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The Vienna Wiesenthal Institute for Holocaust Studies (VWI) organises academic events in order to provide the broader public as well as an expert audience with regular insights into the most recent research results in the fields of Holocaust, genocide, and racism research. These events, some of which extend beyond academia in the stricter sense, take on different formats ranging from small lectures to the larger Simon Wiesenthal Lectures and from workshops addressing an expert audience to larger international conferences and the Simon Wiesenthal Conferences. This reflects the institute’s wide range of activities.

 

The range of events further extends to the presentation of selected new publications on the institute’s topics of interest, interventions in the public space, the film series VWI Visuals, and the fellows’ expert colloquia.

 

 

VWI invites/goes to...
Judit Molnár: Crime and Punishment? The Hungarian Gendarmerie during and after the Holocaust
   

Wednesday, 4. November 2015, 19:00 - 20:30

Balassi Institute – Collegium Hungaricum Vienna, 1020 Wien, Hollandstraße 4

 

VWI goes to the Collegium Hungaricum

 

The Royal Hungarian Gendarmerie was one of the most important state institutions between 1881 and 1945. Its task was to preserve law and order in the countryside, to prevent peasant uprisings as well as a socialist agitation in the villages, and, in 1944, to deport the Hungarian Jews to Auschwitz.


One of the questions this lecture will attempt to answer is why it was the Hungarian gendarmerie that Adolf Eichmann and his 'specialists' primarily counted on in the spring-summer of 1944, when the Jews in Hungary were deprived of their property, herded into ghettoes and collecting camps, and finally deported. That is, one of the basic questions is the problematic of the crime.

 

VWI-goes-ti MolnarTo address this question, the size of the gendarmerie and the number of those participating in the deportation must be made clear. Their connection with other agencies, above all the police and the administration, as well as their attitudes to the persecution of Jews and to deportations must be clarified. Were the gendarmes cruel, as most of the survivors claim, or, on the contrary, did they help the persecuted, protest, or perhaps refuse to obey orders, as former gendarmes claim and some people in Hungary are still trying to have the public believe? And finally, what did they, what could they know about the destination of the deporting trains, about the true, final end of the deportations?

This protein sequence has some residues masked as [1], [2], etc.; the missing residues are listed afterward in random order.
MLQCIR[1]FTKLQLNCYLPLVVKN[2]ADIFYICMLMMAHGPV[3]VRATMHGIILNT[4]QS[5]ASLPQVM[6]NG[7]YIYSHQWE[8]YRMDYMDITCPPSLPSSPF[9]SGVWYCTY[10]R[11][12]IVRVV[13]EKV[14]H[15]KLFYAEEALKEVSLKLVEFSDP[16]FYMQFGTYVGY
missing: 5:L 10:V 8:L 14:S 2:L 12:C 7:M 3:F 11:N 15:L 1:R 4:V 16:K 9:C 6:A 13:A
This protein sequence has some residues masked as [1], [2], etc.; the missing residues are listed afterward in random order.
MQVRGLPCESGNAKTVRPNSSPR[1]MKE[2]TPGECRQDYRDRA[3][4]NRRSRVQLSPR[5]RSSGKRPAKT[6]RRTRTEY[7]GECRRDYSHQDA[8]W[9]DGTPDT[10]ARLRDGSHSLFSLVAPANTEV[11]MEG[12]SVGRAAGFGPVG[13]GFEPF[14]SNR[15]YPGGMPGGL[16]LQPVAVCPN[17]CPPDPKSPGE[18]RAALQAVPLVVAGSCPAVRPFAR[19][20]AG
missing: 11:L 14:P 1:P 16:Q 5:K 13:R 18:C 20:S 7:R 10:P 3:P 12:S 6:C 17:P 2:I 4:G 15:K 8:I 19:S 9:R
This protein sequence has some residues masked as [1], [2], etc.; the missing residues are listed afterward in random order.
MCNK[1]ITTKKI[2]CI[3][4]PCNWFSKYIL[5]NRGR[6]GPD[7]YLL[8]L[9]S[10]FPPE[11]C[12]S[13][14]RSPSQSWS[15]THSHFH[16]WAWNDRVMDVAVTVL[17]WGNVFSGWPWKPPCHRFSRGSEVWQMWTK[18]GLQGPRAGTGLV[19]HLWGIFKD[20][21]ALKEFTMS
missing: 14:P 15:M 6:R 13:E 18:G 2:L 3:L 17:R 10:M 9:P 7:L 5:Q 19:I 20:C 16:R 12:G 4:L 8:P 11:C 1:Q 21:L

Another basic question is the problem of the punishment, of accountability. What was the cause behind the punishment of gendarmes after World War II, what was the extent of their punishment, and how was it done? Was it a political showdown, or was their participation in the deportation the real reason for their punishment?

 

Comments by Marius Wigl

 

Judit Molnár is Senior Research Fellow at the VWI. She is Associate Professor at the University of Szeged since 1998. From 1994, she is also the deputy director of the Hungarian research group of the Yad Vashem Archives. She organised the first Hungarian permanent Holocaust exhibition in Budapest (2004-2006) and was the chief historical advisor at the Holocaust Memorial Centre between 2009 and 2011. Her research field is the history of the Jews in Hungary in the 20th century. She focuses on the history of the Hungarian Jewish Leaders during the Second World War and the Role of the Royal Hungarian Gendarmerie in the Holocaust.

 

Marius Weigl is a historian; at the moment he is a PhD candidate in the Interdisciplinary PhD Programme at the Alpen-Adria University of Klagenfurt. His research field is "Science – Administration – Police: The Solution of the 'Gypsy Question' in Austria-Hungary during WWI".

 

In cooperation with:

 

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Click here to download the invitation as a PDF file.

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